Materials and Methods


In vitro rooted plantlets of Gladiolus ( Gladiolus grandiflorus L.) cv. Vinks Glory were used for the experiment. The plantlets were produced based on the following protocol. Cormels collected from field grown gladiolus plants were dehusked and immersed in 1000 times diluted Labolene solution for 30 minutes. It is washed thoroughly in running tap water for five minutes and then in distilled water. These cormels were surface sterilized with 0.08 per cent HgCl 2 for ten min with intermittent shaking inside a laminar air flow. The solution is drained and cormels are washed four to five times with sterile distilled water. Cormels were inoculated in MS with BA 2.00 mg/l and NAA 0.50 mg/l and multiple shoot initiation is obtained. After two three subcultures, individual shoots measuring 2.50 3.50 cm length excised from the shoot proliferating cultures are subjected to in vitro rooting in IBA 2.00 mg/l.

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The experiment was laid out in completely randomized design with six replications. Solutions of 4 and 8 mg/l of a triazole compound, Triadimefon were prepared and applied to the potting media. The culture vessels with in vitro rooted plantlets were opened and plantlets were taken out using a pair of sterilized forceps. The agar adhering to the roots was completely removed by thorough washing under running tap water and then washed in distilled water. During all these processes, care was taken for not damaging the roots. The plantlets were subjected to a fungicide treatment in 0.1 per cent Indofil (Dithane M 45) by dipping in it for a period of 10 minutes. These plantlets were planted in disposable cups filled with sterilized potting media and subjected to different treatments. The plants were kept inside a humidity chamber covered with polythene sheets of 350 gauge thickness for 30 days. After 15 days of planting the plantlets were irrigated twice a week with 0.1 MS solution. Humidity inside the chamber was adjusted by lifting the polythene sheet and plantlets were gradually exposed to sunlight. After the observation period, some of the plants were transferred to pots and placed outside. Survival of the plantlets was observed at fortnightly and they were observed for further study. Height of the plant was measured from the collar region to the tip and the mean length was expressed in centimeter. The total number of fully opened leaves developed per plantlet was counted and the mean value was expressed. The total number of roots per plantlet was counted and the mean value was calculated. Number of leaves produced were noted at weekly interval to find out phyllochron. Time taken for emergence of first and second ex vitro leaves was expressed in days. Stomatal resistance of individual plants was recorded using a Porometer (Delta T devices Cambridge UK) at fortnightly during 10 to 12 a.m.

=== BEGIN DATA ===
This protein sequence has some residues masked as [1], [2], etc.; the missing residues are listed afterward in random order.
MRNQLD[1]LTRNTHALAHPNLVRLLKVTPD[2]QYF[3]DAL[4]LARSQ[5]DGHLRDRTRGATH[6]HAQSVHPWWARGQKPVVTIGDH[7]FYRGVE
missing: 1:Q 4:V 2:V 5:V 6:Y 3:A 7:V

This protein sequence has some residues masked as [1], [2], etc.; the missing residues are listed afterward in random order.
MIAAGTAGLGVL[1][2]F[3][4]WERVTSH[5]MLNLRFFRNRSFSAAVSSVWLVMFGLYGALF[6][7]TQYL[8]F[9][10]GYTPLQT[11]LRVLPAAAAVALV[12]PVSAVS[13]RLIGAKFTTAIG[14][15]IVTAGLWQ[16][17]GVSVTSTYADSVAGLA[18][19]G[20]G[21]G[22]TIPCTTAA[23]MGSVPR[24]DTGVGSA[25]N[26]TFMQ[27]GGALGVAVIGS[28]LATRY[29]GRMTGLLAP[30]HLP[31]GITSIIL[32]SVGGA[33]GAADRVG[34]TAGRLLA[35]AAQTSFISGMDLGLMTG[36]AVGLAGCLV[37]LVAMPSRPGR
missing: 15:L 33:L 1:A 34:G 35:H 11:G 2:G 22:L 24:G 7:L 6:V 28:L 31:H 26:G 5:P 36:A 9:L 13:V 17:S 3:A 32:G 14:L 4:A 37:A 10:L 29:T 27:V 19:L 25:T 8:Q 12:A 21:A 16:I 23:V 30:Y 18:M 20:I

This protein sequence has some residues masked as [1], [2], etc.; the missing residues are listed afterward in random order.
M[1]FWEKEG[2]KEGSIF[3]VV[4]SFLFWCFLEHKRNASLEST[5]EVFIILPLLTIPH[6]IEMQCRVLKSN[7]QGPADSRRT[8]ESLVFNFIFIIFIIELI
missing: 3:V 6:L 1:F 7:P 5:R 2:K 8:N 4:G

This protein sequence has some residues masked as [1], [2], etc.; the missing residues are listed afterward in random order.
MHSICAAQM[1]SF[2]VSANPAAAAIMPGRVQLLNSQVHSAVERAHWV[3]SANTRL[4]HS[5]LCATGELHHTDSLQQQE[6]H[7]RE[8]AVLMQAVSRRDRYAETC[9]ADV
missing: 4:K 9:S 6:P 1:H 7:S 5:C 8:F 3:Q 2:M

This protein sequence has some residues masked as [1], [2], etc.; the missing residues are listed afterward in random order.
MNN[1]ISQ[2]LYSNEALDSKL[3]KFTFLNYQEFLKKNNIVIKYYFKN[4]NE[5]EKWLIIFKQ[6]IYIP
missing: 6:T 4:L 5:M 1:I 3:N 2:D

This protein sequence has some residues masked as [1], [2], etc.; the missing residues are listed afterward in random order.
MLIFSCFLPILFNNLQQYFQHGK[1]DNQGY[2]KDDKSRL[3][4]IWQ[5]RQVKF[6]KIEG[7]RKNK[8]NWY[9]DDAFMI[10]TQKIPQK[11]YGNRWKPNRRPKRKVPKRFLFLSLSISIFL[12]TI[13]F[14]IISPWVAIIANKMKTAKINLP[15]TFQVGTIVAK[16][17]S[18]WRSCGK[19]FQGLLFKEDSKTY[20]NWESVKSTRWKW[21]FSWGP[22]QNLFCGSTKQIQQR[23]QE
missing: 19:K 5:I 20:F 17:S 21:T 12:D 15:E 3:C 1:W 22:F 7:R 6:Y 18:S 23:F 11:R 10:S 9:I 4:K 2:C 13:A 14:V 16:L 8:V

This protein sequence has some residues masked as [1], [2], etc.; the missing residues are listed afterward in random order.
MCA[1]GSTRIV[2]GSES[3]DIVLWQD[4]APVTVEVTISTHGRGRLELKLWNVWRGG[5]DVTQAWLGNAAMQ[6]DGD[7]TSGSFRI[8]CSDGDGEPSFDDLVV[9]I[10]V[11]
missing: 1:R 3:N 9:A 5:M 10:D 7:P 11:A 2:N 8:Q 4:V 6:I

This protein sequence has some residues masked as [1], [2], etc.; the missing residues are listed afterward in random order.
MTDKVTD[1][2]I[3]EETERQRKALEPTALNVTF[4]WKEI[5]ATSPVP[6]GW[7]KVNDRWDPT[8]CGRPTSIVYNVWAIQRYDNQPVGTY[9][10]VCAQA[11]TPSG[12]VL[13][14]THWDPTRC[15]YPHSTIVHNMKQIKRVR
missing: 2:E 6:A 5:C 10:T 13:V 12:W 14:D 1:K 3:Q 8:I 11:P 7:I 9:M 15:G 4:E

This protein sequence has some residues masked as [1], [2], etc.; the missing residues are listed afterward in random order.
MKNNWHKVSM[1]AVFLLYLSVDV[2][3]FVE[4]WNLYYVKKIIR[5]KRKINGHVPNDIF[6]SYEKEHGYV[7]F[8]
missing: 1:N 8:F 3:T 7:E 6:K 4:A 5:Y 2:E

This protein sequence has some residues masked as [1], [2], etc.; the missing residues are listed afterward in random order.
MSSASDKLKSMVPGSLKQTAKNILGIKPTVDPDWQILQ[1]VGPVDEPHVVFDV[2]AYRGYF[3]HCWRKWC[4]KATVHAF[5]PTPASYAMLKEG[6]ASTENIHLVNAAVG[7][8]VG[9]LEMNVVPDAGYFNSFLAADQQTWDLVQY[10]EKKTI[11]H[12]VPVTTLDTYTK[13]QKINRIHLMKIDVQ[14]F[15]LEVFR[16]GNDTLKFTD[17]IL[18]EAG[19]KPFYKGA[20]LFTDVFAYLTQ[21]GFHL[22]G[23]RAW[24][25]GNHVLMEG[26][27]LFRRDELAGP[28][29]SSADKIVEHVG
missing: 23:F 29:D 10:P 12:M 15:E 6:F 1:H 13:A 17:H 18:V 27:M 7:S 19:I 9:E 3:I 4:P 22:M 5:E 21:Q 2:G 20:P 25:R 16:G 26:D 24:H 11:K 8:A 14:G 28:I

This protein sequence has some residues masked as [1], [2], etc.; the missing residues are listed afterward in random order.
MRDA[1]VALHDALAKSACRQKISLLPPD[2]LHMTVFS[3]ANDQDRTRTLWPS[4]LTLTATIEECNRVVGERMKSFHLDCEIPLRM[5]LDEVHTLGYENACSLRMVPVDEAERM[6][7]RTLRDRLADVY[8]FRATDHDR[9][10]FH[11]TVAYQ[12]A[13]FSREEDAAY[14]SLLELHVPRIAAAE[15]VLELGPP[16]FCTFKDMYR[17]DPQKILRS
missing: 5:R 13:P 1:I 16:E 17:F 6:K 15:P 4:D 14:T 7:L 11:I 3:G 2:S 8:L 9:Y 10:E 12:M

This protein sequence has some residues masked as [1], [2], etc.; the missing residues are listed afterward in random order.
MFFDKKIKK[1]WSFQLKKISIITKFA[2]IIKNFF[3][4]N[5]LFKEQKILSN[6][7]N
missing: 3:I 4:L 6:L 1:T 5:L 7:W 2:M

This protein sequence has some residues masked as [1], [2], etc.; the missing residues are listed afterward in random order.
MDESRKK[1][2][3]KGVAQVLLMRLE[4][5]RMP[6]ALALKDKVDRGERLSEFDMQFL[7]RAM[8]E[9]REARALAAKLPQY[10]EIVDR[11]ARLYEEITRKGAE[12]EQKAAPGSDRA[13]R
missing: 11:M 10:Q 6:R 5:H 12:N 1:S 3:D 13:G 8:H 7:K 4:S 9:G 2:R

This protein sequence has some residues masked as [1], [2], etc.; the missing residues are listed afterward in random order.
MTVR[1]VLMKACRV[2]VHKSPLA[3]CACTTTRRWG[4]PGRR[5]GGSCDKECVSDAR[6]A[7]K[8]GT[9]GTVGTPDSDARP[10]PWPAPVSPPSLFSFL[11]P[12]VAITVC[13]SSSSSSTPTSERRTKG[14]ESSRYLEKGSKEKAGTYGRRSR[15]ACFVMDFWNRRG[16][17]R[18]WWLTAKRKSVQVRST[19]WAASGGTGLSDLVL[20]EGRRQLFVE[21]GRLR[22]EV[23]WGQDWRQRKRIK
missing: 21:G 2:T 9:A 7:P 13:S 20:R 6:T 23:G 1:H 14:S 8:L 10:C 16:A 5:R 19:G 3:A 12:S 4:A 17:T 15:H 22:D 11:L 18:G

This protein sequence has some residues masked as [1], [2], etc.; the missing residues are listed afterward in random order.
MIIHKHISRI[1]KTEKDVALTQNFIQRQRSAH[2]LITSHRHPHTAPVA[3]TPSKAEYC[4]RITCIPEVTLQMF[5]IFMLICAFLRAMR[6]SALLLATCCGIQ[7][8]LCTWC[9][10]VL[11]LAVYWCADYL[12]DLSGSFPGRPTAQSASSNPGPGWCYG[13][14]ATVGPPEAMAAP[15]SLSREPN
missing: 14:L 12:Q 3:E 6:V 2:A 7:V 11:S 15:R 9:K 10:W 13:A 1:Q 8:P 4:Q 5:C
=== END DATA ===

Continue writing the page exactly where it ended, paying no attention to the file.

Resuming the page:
Stomatal conductance =

1 Stomatalresistance

Stomatal conductance was expressed in cm/s. Leaf area index was calculated by employing the formula of Rajeevan et al . ( 1992). Leaf area = Length of leaf breadth of leaf 0.635 +12.9.

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Leaf area index =

Leafareaperplant Areaoccupiedperplant

Results and Discussion